There are a few other examples of such flights. Whether or not a visa is required for these scheduled stops depends on the exact circumstances of the flight, the country's immigration rules, the passenger's nationality, and sometimes whether they already possess other visas, so that's a specific thing that would have to be researched for a given flight.

In summary: passengers on unexpected fuel stops generally stay on board or near the gate, while the experience for passengers on regularly scheduled stops will vary.

I'm not aware of any flights to the US that routinely make a fuel stop in China. If a stop were necessary in an emergency, provisions can be made to keep passengers in the terminal building. In case of long emergency stays, countries can and often do waive visa requirements in emergency situations, sometimes holding passports while passengers go to a hotel (see, for instance, the US rules authorizing waiver of the visa requirement in case of an "unforeseen emergency").

  • What are some example of "unforseen emergencies" wherein passengers are allowed to stay for long in the country without a visa? – Yap S. Sep 15 '18 at 8:51
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    @Yap S. consider the case of a long flight that would get diverted to an alternate airport on a small island due to bad weather or a technical issue. Flight crew will usually reach their maximum allowed time, so a new crew needs to be flown in. This may take a little while, especially if there is persistent bad weather (think hurricane) at the base/main airports of the airline where they have the reserve crews. You might in such circumstances have to stay overnight, which often means getting you to a hotel. But such cases are rare, the flight will usually not depart at all. – jcaron Sep 15 '18 at 9:31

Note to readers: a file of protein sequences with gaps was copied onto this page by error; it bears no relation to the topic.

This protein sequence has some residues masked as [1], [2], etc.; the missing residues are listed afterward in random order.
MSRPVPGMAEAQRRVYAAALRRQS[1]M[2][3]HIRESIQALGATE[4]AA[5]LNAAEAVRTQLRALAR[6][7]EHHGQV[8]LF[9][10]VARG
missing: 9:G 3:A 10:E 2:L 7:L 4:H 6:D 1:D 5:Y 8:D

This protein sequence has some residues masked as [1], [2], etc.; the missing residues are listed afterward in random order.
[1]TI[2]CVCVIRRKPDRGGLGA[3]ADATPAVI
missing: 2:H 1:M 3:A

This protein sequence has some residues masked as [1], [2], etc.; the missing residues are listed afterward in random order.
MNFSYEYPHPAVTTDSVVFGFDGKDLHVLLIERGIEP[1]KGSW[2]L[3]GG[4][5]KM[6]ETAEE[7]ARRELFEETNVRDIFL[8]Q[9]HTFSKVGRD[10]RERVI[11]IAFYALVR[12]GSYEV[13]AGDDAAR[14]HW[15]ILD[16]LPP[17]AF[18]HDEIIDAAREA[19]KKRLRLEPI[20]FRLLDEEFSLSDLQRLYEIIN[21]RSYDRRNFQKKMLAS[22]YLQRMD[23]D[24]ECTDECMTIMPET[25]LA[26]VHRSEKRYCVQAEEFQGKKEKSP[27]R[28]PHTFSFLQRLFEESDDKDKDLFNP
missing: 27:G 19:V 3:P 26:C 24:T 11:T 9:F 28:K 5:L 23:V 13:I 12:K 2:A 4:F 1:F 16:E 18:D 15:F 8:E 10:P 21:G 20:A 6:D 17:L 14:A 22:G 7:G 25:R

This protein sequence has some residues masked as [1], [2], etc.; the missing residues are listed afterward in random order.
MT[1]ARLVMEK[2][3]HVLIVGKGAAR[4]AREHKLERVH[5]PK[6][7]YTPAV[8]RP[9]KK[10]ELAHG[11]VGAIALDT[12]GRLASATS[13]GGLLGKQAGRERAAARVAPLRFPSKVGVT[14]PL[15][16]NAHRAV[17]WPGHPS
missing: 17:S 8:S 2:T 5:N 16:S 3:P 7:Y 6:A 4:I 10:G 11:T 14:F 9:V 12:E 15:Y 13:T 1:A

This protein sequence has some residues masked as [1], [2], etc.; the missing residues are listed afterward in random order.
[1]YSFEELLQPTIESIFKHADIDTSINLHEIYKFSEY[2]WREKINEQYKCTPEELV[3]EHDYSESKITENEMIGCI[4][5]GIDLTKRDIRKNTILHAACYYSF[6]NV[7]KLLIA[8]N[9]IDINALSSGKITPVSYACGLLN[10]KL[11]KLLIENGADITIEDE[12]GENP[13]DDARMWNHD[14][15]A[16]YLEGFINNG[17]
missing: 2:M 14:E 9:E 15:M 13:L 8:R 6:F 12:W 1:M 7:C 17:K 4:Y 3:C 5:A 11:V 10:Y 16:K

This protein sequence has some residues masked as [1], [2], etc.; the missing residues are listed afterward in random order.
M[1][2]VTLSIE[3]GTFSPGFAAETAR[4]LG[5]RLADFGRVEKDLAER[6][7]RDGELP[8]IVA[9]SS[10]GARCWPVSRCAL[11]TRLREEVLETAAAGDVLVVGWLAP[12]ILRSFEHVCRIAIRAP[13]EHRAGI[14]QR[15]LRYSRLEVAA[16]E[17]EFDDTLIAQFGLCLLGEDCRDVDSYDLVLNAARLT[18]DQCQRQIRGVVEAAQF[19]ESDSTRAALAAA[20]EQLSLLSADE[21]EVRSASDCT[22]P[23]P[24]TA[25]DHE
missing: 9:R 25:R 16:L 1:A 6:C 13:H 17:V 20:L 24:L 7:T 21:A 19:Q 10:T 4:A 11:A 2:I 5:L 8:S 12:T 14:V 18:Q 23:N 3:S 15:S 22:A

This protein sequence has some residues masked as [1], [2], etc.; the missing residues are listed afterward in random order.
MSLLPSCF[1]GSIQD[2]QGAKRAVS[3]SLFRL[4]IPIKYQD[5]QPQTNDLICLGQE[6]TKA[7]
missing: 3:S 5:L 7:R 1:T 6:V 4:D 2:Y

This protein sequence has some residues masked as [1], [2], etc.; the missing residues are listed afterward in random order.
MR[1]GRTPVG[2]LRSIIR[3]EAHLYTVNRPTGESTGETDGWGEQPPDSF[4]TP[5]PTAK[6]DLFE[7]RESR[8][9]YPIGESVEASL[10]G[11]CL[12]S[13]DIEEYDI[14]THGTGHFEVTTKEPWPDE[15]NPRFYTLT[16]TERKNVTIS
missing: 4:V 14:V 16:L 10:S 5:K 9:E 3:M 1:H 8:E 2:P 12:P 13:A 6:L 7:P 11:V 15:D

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Umm they stay on the airplane.

  • Is it possible to stay in the airport? – Yap S. Sep 15 '18 at 4:52
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    Even if they let people get to the airport they will be confined to a controlled space and not be free to roam around at the airport. Unless it’s a properly scheduled layover which allows airside transit. – Hanky Panky Sep 15 '18 at 4:53
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    +1 short but to the point 👍 – Nean Der Thal Sep 15 '18 at 10:24
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It depends on the flight and local procedures.

In general the passengers are disembarked (see it as a two connecting flights).

Sometime passengers could remain on the plane (but usually when most of people disembark. Refueling is considered a dangerous activity, so there are various special procedures and how many flight attendants should be ready (and where). On pilot should check from outside. In any case the airplane should be ready to evacuate. As far I know, because time constrain, it is not possible to have a refueling plane full of passengers.

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    I've been on a plane sitting at the gate when the pilot said we need to fly around some weather, which means we need to load more fuel. And they re-fueled the plane without letting us off. – Peter M Sep 17 '18 at 22:59